Arabic Modern Standard[11] خضراء [x͡ʀ̥adˤraːʔ] 'green (f)' Voiceless velar fricative accompanied by a uvular trill.[11] Also reported to be simply a fricative (velar, post-velar, uvular, depending on the dialect).[12] See Arabic phonology
Dutch Standard Northern[13] acht [ɑʀ̝̊˖t] 'eight' Post-velar;[13] also described as a fricative, either post-velar [] or uvular [χ].[14] See Dutch phonology
Belgian[15][16] brood [bʀ̝̊oːt] 'bread' Voiced when following a vowel.[17] Realization of /r/ varies considerably among dialects. See Dutch phonology
English Scouse[18] clock [kl̥ɒʀ̝̊] 'clock' Possible word-final realization of /k/.[18]
Hebrew[19] אוכל [ʔo̞χ͡ʀ̥e̞l] 'food' May be simply a fricative instead.[19] See Modern Hebrew phonology
Limburgish Some dialects[20][21][22] waor [β̞ɒ̝ːʀ̝̊] 'was' Allophone of /r/ that has been variously described as occurring in the syllable coda[20][21] and word-final.[22] May be only partially devoiced.[20][21] The example word is from the Maastrichtian dialect.
Spanish Madrid[23] jazmín [x͡ʀ̥äðˈmĩn] 'jasmine' Voiceless velar fricative accompanied by a uvular trill.[23] Corresponds to [x ~ χ] in standard European Spanish. See Spanish phonology
Wolof[24] Usually transcribed /x/ or /χ/.

See also

Notes

  1. 1 2 "John Wells's phonetic blog: velar or uvular?". 5 December 2011. Retrieved 30 April 2015.
  2. Cobbinah (2013), p. 166.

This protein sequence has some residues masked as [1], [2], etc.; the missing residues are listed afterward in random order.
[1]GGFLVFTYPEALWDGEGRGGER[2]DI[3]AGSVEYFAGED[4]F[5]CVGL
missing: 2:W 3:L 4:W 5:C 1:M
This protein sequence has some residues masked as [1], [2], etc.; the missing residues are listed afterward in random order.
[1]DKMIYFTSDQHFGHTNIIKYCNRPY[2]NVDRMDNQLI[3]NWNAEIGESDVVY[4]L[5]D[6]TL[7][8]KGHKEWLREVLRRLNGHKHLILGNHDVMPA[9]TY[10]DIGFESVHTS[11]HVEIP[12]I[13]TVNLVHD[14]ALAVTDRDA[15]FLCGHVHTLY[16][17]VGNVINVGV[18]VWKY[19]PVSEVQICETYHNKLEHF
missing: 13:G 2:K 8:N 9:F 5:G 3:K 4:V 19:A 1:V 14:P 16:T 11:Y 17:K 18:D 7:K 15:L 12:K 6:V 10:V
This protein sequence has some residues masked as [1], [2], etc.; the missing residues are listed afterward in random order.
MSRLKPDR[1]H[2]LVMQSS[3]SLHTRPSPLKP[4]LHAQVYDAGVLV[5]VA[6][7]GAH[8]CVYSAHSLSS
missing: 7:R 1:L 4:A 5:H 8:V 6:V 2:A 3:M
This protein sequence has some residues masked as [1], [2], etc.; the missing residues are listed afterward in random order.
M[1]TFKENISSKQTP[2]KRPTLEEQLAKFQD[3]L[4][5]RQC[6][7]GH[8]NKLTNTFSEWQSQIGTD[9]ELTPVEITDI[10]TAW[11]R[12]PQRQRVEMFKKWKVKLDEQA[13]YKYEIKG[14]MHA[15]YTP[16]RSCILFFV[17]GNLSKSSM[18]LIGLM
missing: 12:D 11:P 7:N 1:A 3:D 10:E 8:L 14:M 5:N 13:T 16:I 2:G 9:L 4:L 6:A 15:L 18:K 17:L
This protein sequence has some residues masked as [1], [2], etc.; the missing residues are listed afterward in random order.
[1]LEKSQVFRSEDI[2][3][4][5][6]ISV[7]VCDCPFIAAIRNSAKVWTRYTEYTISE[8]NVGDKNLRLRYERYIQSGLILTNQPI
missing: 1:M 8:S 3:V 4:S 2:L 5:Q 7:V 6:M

3. 1 2 Verhoeven (2005), p. 245.
  4. 1 2 Demolin (2001), pp. 65, 67-68 and 70-71.
  5. Demolin (2001), pp. 65, 67, and 71.
  6. 1 2 Krech et al. (2009), p. 86.
  7. 1 2 3 Khan & Weise (2013), p. 235.
  8. Peters (2006).
  9. While Peters (2006) does not state that explicitly, he uses the symbol for many instances of the word-final /r/.
  10. 1 2 "ProQuest Document View - The Spanish of Ponce, Puerto Rico: A phonetic, phonological, and intonational analysis".
  11. 1 2 Thelwall & Sa'Addedin (1999), pp. 51 and 53.
  12. Watson (2002), pp. 17, 19-20, 35-36 and 38.
  13. 1 2 Collins & Mees (2003:191). The source says that it is a fricative with a "very energetic articulation with considerable scrapiness", i.e. a trill fricative.
  14. Gussenhoven (1999), p. 74.
  15. Tops (2009), pp. 25, 30-32, 63, 80-88, 97-100, 105, 118, 124-127, 134-135, 137-138 and 140-141.
  16. Verhoeven (1994:?), cited in Tops (2009:22 and 83)
  17. Tops (2009), p. 83.
  18. 1 2 Wells (1982), pp. 372–373.
  19. 1 2 Laufer (1999), p. 98.
  20. 1 2 3 Heijmans & Gussenhoven (1998), p. 108.
  21. 1 2 3 Gussenhoven & Aarts (1999), p. 156.
  22. 1 2 Verhoeven (2007), p. 220.
  23. 1 2 "Castilian Spanish - Madrid by Klaus Kohler".
  24. Ladefoged & Maddieson (1996), p. 167.

References

  • Cobbinah, Alexander Yao (2013), Nominal classification and verbal nouns in Baïnounk Gubëeher (PDF), University of London